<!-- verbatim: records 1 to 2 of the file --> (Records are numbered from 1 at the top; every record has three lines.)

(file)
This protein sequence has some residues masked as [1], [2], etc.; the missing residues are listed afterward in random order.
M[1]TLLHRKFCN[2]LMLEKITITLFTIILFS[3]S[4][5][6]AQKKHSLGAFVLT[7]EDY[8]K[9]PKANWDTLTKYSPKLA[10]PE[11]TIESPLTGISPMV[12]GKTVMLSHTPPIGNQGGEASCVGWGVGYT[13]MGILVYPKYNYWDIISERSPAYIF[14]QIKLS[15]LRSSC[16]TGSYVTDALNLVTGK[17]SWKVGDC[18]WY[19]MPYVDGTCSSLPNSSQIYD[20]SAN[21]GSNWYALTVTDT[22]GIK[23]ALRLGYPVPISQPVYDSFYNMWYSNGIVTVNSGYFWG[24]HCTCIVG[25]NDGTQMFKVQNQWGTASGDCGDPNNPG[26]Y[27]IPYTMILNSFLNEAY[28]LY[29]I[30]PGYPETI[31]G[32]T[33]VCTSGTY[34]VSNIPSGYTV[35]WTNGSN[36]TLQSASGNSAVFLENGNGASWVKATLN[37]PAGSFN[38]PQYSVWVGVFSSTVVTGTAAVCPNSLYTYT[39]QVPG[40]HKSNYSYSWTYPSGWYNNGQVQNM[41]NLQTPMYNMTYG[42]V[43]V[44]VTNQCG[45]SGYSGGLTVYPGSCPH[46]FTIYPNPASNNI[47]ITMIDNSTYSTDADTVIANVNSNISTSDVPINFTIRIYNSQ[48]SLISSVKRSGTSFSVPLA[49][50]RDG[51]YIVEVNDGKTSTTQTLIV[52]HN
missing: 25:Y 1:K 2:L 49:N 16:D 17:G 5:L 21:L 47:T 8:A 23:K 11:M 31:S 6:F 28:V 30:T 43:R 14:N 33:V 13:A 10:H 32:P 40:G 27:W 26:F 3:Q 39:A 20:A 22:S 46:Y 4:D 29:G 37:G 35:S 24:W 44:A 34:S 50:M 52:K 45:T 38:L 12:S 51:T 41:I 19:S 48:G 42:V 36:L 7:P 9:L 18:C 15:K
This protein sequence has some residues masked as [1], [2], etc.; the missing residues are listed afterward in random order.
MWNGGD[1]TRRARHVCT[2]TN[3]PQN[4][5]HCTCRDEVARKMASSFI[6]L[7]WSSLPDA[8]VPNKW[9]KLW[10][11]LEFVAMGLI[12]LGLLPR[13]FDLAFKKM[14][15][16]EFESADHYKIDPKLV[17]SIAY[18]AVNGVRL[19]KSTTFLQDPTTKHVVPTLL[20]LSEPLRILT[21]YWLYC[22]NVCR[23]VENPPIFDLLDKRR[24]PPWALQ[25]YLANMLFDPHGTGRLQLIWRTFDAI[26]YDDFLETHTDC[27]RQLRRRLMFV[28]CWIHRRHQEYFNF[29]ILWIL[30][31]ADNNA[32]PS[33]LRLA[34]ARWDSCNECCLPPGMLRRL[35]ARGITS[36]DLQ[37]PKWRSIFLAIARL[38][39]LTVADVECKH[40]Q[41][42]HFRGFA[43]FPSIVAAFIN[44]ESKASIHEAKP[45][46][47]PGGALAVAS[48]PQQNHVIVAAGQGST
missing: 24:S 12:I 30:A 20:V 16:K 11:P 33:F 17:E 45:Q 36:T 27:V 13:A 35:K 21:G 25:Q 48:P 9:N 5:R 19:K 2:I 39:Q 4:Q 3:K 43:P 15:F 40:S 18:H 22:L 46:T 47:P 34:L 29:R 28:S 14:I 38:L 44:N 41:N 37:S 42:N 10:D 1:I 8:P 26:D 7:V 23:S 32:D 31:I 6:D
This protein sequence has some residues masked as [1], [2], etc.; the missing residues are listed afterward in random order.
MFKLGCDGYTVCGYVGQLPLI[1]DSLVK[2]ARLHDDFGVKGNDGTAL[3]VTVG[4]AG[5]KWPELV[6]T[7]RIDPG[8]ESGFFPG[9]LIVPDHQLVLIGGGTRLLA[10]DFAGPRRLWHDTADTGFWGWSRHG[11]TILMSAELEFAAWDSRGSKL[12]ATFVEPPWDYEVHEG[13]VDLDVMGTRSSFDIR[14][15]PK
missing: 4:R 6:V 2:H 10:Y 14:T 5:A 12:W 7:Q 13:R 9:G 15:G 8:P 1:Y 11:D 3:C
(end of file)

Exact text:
This protein sequence has some residues masked as [1], [2], etc.; the missing residues are listed afterward in random order.
M[1]TLLHRKFCN[2]LMLEKITITLFTIILFS[3]S[4][5][6]AQKKHSLGAFVLT[7]EDY[8]K[9]PKANWDTLTKYSPKLA[10]PE[11]TIESPLTGISPMV[12]GKTVMLSHTPPIGNQGGEASCVGWGVGYT[13]MGILVYPKYNYWDIISERSPAYIF[14]QIKLS[15]LRSSC[16]TGSYVTDALNLVTGK[17]SWKVGDC[18]WY[19]MPYVDGTCSSLPNSSQIYD[20]SAN[21]GSNWYALTVTDT[22]GIK[23]ALRLGYPVPISQPVYDSFYNMWYSNGIVTVNSGYFWG[24]HCTCIVG[25]NDGTQMFKVQNQWGTASGDCGDPNNPG[26]Y[27]IPYTMILNSFLNEAY[28]LY[29]I[30]PGYPETI[31]G[32]T[33]VCTSGTY[34]VSNIPSGYTV[35]WTNGSN[36]TLQSASGNSAVFLENGNGASWVKATLN[37]PAGSFN[38]PQYSVWVGVFSSTVVTGTAAVCPNSLYTYT[39]QVPG[40]HKSNYSYSWTYPSGWYNNGQVQNM[41]NLQTPMYNMTYG[42]V[43]V[44]VTNQCG[45]SGYSGGLTVYPGSCPH[46]FTIYPNPASNNI[47]ITMIDNSTYSTDADTVIANVNSNISTSDVPINFTIRIYNSQ[48]SLISSVKRSGTSFSVPLA[49][50]RDG[51]YIVEVNDGKTSTTQTLIV[52]HN
missing: 25:Y 1:K 2:L 49:N 16:D 17:G 5:L 21:L 47:T 8:A 23:K 11:M 31:S 6:F 28:V 30:T 43:R 14:N 33:V 13:A 10:H 32:P 40:G 27:W 26:F 3:Q 39:A 20:A 22:S 46:Y 4:D 29:G 37:G 35:S 24:W 44:A 34:S 50:M 52:K 45:T 38:L 12:S 51:T 41:I 19:S 48:G 42:V 36:L 7:P 9:L 18:C 15:K
This protein sequence has some residues masked as [1], [2], etc.; the missing residues are listed afterward in random order.
MWNGGD[1]TRRARHVCT[2]TN[3]PQN[4][5]HCTCRDEVARKMASSFI[6]L[7]WSSLPDA[8]VPNKW[9]KLW[10][11]LEFVAMGLI[12]LGLLPR[13]FDLAFKKM[14][15][16]EFESADHYKIDPKLV[17]SIAY[18]AVNGVRL[19]KSTTFLQDPTTKHVVPTLL[20]LSEPLRILT[21]YWLYC[22]NVCR[23]VENPPIFDLLDKRR[24]PPWALQ[25]YLANMLFDPHGTGRLQLIWRTFDAI[26]YDDFLETHTDC[27]RQLRRRLMFV[28]CWIHRRHQEYFNF[29]ILWIL[30][31]ADNNA[32]PS[33]LRLA[34]ARWDSCNECCLPPGMLRRL[35]ARGITS[36]DLQ[37]PKWRSIFLAIARL[38][39]LTVADVECKH[40]Q[41][42]HFRGFA[43]FPSIVAAFIN[44]ESKASIHEAKP[45][46][47]PGGALAVAS[48]PQQNHVIVAAGQGST
missing: 24:S 12:I 30:A 20:V 16:K 11:P 33:F 17:E 45:Q 36:T 27:V 13:A 35:K 21:G 25:Q 48:P 9:N 5:R 19:K 2:I 39:Q 4:Q 3:K 43:P 15:F 40:S 18:H 22:L 46:T 47:P 34:L 29:R 28:S 14:I 38:L 44:N 41:N 37:S 42:N 10:D 1:I 8:P 26:D 7:V 23:S 32:D 31:I 6:D